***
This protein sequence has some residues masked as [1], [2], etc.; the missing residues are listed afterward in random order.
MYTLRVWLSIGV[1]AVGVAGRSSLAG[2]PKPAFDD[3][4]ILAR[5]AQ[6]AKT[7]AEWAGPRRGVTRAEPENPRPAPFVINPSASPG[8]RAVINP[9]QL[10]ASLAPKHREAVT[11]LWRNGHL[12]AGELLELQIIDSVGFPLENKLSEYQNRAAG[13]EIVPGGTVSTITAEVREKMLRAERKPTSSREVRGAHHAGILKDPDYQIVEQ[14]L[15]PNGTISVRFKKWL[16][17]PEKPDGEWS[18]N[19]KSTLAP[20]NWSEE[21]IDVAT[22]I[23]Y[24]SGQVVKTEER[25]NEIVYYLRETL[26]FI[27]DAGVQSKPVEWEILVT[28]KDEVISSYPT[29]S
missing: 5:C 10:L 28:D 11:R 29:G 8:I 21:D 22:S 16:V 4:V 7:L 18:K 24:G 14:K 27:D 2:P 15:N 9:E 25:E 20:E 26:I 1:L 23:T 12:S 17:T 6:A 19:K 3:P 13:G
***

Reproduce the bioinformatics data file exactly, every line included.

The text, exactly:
This protein sequence has some residues masked as [1], [2], etc.; the missing residues are listed afterward in random order.
MYTLRVWLSIGV[1]AVGVAGRSSLAG[2]PKPAFDD[3][4]ILAR[5]AQ[6]AKT[7]AEWAGPRRGVTRAEPENPRPAPFVINPSASPG[8]RAVINP[9]QL[10]ASLAPKHREAVT[11]LWRNGHL[12]AGELLELQIIDSVGFPLENKLSEYQNRAAG[13]EIVPGGTVSTITAEVREKMLRAERKPTSSREVRGAHHAGILKDPDYQIVEQ[14]L[15]PNGTISVRFKKWL[16][17]PEKPDGEWS[18]N[19]KSTLAP[20]NWSEE[21]IDVAT[22]I[23]Y[24]SGQVVKTEER[25]NEIVYYLRETL[26]FI[27]DAGVQSKPVEWEILVT[28]KDEVISSYPT[29]S
missing: 5:C 10:L 28:D 11:R 29:G 8:I 21:D 22:S 16:V 4:V 7:L 18:K 24:G 14:K 27:D 2:P 15:N 9:E 25:E 20:E 26:I 1:L 23:T 12:S 17:T 6:A 19:K 3:P 13:G